After seven books and a lost publishing deal, I considered never writing again. I was moving in a different direction, and at the time that decision felt great. I would no longer obsessively check my Amazon sales ranking to see if there was any significant change. I was free.
I had been writing professionally since 2002, having self-published my first two books before landing a publishing deal. However, by 2011, I had yet to write a breakout novel. I was still an unknown midlist author, and for years that didn’t bother me. There was always the next year and a new book that I had to look forward to, and it was always that book that would break me out of obscurity. Then, there wasn’t a next book. I had lost both my literary agent and my publishing deal with Penguin. I found ways to keep myself motivated and press on. Nothing made me feel more complete than when I was writing. Then, in 2013, I watched my father take his last breath in the hospital where he’d fought for months to stay alive. Suddenly, nothing mattered. I was mad at myself for letting fiction consume so much of my entire life. Mad at myself for chasing a dream that never materialized. All I wanted in that very moment and to this day was for my father to still be alive.
Prior to my father’s death, a “Shark Tank” episode aired in 2011 that planted the first seed for me to try something different from publishing. I watched as Kim Nelson, the owner of Daisy Cakes, made her pitch to the investors. Once all of the sharks agreed it was the best cake they had ever had, I was Googling her company, ready to order one. With shipping, I paid $75—for a carrot cake. It wasthe best carrot cake I’d ever had. However, when it was gone, I immediately went on a guilt trip for paying that much for a cake when I could’ve bought a box cake for under $5, and with the money I saved bought a week’s worth of groceries. That didn’t stop me from ordering another one months later, however. The cakes came wonderfully packaged, and I thought to myself, I want to own a business. I want to have something to send out that is wonderfully packaged. I am a creator, and I am going to create something aside from new characters. So I programmed my DVR for “Shark Tank” to make sure I didn’t miss an episode. I felt as if I was learning about business and how to run one, and I was determined to come up with a product that I could sell.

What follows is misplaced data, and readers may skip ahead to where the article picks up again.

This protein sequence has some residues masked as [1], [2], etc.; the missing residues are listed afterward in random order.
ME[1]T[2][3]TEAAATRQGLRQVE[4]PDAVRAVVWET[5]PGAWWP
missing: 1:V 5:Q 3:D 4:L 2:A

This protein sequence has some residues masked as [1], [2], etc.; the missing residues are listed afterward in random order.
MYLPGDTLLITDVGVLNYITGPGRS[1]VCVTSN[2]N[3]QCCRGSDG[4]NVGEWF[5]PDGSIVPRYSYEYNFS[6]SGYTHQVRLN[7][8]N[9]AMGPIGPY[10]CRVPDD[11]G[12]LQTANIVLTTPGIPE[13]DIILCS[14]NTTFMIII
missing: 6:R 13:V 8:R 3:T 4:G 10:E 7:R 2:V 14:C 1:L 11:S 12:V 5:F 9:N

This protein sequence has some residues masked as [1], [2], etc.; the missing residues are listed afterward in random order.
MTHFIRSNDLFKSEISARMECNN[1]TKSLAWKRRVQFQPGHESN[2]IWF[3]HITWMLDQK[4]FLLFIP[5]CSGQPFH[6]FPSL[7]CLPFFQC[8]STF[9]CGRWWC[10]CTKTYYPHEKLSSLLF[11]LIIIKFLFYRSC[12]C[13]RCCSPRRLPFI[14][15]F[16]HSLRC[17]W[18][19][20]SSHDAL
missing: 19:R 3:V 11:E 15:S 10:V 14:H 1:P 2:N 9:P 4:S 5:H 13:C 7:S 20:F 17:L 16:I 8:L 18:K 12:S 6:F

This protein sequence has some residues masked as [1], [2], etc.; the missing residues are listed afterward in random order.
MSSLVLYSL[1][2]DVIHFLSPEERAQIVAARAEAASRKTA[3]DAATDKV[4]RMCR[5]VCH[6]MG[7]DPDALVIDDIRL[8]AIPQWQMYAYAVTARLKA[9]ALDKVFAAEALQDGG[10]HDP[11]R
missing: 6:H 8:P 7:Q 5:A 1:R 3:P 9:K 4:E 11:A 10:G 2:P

In 2014, a year after my father died, I was just about to launch Coilyz (my new business marketing hair accessories for natural hair). I was in my car in the parking lot at the post office, all set to mail the paperwork to start my corporation when I thought to myself, What am I doing? I thought back to one of Mark Cuban’s quotes that I heard on “Shark Tank.” Don’t start a company unless it’s an obsession and something you love. If you have an exit strategy, it’s not an obsession. I didn’t mail the paperwork because Coilyz wasn’t a business that I loved—writing is my obsession.
Now, I own Rose Colored Books, a publishing company. A book is a product, and I already have everything at home that I need to create more characters, and do so with even more passion than I had in the past. I am not ashamed to say I am an independent author. That means I am in control of every facet of the creative process, which can be very beneficial. At my publishing company, I am an A-list author, and the best part, I don’t have to worry about losing my book deal.
Cheryl Robinson has the Until Ray trilogy set in her beloved hometown of Detroit, Michigan. Cheryl currently resides in Central Florida. She has a Bachelor of Science degree from Wayne State University. This is her eleventh book.
About The Book
Genre: Contemporary Fiction
In this journey into second-chance love, author Cheryl Robinson invites us to ponder whether we would rekindle a romance with someone who had broken a promise to forsake all others.
Meet Ray and Sarita Saint. In 1987, they pledged to love, honor, and cherish each other until death. When Ray goes missing a year later, Sarita wonders whether he’s dead or alive. While she was dreaming of their happily ever after, Ray was exploring greener pastures, a new relationship. Sarita—a virgin until marriage—took her vows seriously and believed Ray did, too. Instead, he left their marriage and their life in Detroit to reinvent himself. Sarita always held out hope that he would return one day. And he does. It’s twenty-seven years later, and Ray is determined to find his one true love. What he discovers has him question everything he thought he knew about Sarita, as well as himself.